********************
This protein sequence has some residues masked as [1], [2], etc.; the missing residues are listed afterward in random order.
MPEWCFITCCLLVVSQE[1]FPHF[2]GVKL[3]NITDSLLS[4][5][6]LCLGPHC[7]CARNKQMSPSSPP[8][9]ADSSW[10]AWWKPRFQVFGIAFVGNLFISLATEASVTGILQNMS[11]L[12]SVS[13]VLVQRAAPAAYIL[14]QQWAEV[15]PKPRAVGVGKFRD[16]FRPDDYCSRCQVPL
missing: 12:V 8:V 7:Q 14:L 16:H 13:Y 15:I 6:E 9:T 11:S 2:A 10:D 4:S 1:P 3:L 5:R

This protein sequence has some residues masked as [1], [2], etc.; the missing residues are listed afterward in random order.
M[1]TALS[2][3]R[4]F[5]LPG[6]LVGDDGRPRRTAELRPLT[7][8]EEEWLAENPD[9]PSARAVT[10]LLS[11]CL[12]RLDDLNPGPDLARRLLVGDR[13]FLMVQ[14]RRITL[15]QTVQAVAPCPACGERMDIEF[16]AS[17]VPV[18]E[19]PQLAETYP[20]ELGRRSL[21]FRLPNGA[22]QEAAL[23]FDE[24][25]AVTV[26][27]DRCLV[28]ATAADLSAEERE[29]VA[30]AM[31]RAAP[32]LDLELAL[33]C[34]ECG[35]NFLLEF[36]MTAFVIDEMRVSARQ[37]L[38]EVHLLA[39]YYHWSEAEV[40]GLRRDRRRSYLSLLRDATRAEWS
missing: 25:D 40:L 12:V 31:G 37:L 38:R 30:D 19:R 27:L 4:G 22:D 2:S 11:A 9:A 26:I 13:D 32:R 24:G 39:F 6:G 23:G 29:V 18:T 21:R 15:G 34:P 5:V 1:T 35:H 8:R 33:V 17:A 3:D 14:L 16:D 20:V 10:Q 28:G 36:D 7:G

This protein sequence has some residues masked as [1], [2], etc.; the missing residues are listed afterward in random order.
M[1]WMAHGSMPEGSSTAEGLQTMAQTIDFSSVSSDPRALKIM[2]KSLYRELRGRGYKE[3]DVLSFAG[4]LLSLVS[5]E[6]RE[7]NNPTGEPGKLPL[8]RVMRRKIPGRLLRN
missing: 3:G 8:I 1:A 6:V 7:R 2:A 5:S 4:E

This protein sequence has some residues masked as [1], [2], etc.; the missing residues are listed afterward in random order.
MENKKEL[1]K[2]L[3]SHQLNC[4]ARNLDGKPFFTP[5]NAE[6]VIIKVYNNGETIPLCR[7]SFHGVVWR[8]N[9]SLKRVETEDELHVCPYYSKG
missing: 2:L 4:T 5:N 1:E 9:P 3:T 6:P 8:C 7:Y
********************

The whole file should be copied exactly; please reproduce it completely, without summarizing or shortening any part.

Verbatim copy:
This protein sequence has some residues masked as [1], [2], etc.; the missing residues are listed afterward in random order.
MPEWCFITCCLLVVSQE[1]FPHF[2]GVKL[3]NITDSLLS[4][5][6]LCLGPHC[7]CARNKQMSPSSPP[8][9]ADSSW[10]AWWKPRFQVFGIAFVGNLFISLATEASVTGILQNMS[11]L[12]SVS[13]VLVQRAAPAAYIL[14]QQWAEV[15]PKPRAVGVGKFRD[16]FRPDDYCSRCQVPL
missing: 12:V 8:V 7:Q 14:L 16:H 13:Y 15:I 6:E 9:T 11:S 2:A 10:D 4:S 1:P 3:L 5:R

This protein sequence has some residues masked as [1], [2], etc.; the missing residues are listed afterward in random order.
M[1]TALS[2][3]R[4]F[5]LPG[6]LVGDDGRPRRTAELRPLT[7][8]EEEWLAENPD[9]PSARAVT[10]LLS[11]CL[12]RLDDLNPGPDLARRLLVGDR[13]FLMVQ[14]RRITL[15]QTVQAVAPCPACGERMDIEF[16]AS[17]VPV[18]E[19]PQLAETYP[20]ELGRRSL[21]FRLPNGA[22]QEAAL[23]FDE[24][25]AVTV[26][27]DRCLV[28]ATAADLSAEERE[29]VA[30]AM[31]RAAP[32]LDLELAL[33]C[34]ECG[35]NFLLEF[36]MTAFVIDEMRVSARQ[37]L[38]EVHLLA[39]YYHWSEAEV[40]GLRRDRRRSYLSLLRDATRAEWS
missing: 25:D 40:L 12:V 31:G 37:L 38:R 30:D 19:R 27:L 4:G 22:D 2:S 11:A 9:A 26:I 13:D 32:R 24:G 39:F 6:G 23:G 29:V 18:T 21:R 15:G 34:P 5:V 1:T 35:H 8:R 33:V 17:A 3:D 14:L 16:D 20:V 10:Q 28:G 36:D 7:G

This protein sequence has some residues masked as [1], [2], etc.; the missing residues are listed afterward in random order.
M[1]WMAHGSMPEGSSTAEGLQTMAQTIDFSSVSSDPRALKIM[2]KSLYRELRGRGYKE[3]DVLSFAG[4]LLSLVS[5]E[6]RE[7]NNPTGEPGKLPL[8]RVMRRKIPGRLLRN
missing: 3:G 8:I 1:A 6:V 7:R 2:A 5:S 4:E

This protein sequence has some residues masked as [1], [2], etc.; the missing residues are listed afterward in random order.
MENKKEL[1]K[2]L[3]SHQLNC[4]ARNLDGKPFFTP[5]NAE[6]VIIKVYNNGETIPLCR[7]SFHGVVWR[8]N[9]SLKRVETEDELHVCPYYSKG
missing: 2:L 4:T 5:N 1:E 9:P 3:T 6:P 8:C 7:Y